The last unwelcome surprise was seeing that the branding text on the cigarettes themselves had been Puritanised as well; plain black sans-serif.

      That actually sounds like a flaw in their design! Sans-serif fonts are all the rage these days (even Google recently dropped their iconic serif logo for a cleaner sans-serif font).

      If the Antis really wanted to discourage people from buying packs of cigarettes, they should have required all text to be in multi-colored Comic Sans.

    • nisakiman says:

      I buy my tobacco online from Germany, and the packs had the warnings on them, but also there was room for some description, explaining that it was a blend of Burley and Java, and that there were no additives etc etc. I didn’t like the way the warnings took up a third of the pack, but it was tolerable, just about.

      I just received my latest shipment (I buy 30 packs at a time, so there’s a fair gap between purchases), and the packs are now covered in deranged images and warnings. There is no description of the contents (probably disallowed now), just blank space inside the flap, and the pack is just plain ugly, which was, of course, their intention.

      My immediate reaction was like Bandit’s; that they were invading my private life. And although I transfer the tobacco to a leather pouch anyway, it made me intensely angry. Just who do they think they are to deface my product of choice with their grotesque nightmares and fantasies? What right do they have to dictate the packaging? But mostly it was “JUST WHO THE FUCK DO THESE PEOPLE THINK THEY ARE?”

      Had one of the instigators of this poisonous policy been within reach, I would have cheerfully have given him a good beating for being such a despicable and misanthropic arsehole. This really has gone too far, and these maggots need to be held to account for the way they are destroying enjoyment in any form it takes. And all their stupid, spiteful rules rescinded.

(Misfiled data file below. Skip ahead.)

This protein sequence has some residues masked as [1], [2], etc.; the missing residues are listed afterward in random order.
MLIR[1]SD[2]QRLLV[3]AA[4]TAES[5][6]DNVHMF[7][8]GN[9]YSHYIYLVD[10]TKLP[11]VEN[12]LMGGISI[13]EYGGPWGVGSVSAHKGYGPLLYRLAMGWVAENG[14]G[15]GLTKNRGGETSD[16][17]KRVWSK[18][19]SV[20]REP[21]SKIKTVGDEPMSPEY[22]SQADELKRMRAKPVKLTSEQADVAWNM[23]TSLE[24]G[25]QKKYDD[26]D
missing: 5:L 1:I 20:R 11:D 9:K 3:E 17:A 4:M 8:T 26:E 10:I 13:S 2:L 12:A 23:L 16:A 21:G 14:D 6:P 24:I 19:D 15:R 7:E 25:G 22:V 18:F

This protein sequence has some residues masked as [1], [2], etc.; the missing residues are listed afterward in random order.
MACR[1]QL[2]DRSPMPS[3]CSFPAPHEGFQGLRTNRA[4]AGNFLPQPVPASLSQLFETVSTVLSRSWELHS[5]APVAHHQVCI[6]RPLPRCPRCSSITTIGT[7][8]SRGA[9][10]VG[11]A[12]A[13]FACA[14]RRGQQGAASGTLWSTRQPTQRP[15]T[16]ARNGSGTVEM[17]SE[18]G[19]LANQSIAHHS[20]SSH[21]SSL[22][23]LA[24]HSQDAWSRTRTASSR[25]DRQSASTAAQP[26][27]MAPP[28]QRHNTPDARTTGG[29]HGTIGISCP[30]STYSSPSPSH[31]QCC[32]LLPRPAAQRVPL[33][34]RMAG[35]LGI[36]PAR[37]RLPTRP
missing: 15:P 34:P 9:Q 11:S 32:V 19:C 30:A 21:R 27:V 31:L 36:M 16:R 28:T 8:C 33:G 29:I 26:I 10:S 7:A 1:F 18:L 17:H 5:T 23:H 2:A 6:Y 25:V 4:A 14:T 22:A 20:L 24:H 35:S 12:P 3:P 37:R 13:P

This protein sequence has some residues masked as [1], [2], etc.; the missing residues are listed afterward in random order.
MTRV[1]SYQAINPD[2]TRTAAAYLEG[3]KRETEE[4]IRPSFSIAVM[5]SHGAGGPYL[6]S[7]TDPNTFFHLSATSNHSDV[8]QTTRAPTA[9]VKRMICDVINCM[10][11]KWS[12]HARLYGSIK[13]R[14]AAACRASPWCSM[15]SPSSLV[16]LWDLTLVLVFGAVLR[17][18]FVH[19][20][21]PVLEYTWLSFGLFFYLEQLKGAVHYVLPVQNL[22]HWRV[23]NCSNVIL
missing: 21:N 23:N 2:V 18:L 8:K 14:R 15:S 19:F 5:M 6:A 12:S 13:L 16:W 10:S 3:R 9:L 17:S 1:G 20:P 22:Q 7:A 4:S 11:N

• Rose says:

        Just the blighted souls of Tobacco Control, practicing their hexes.

        “A curse (also called an imprecation, malediction, execration, malison, anathema, or commination) is any expressed wish that some form of adversity or misfortune will befall or attach to some other entity: one or more persons, a place, or an object.”

  17. Clicky says:

  18. beobrigitte says:

    Pure brilliance! And I do like the point of the lit cigarette (.gif image) on the video!!

    His voice just gets deeper and deeper.
    It sure does. As a party piece I could do “I’m your man” for a laugh. This one there is no way!!!

    A man true to his word. And his first smoking-again album most certainly shows the guy still can kick ass! (album will be ordered and added to my “laughin’ Len” collection! I did get a lot of stick back in the 80s for admitting to liking Leonard Cohen, btw. ) That does remind me, what has Leonard Cohen released when he didn’t smoke?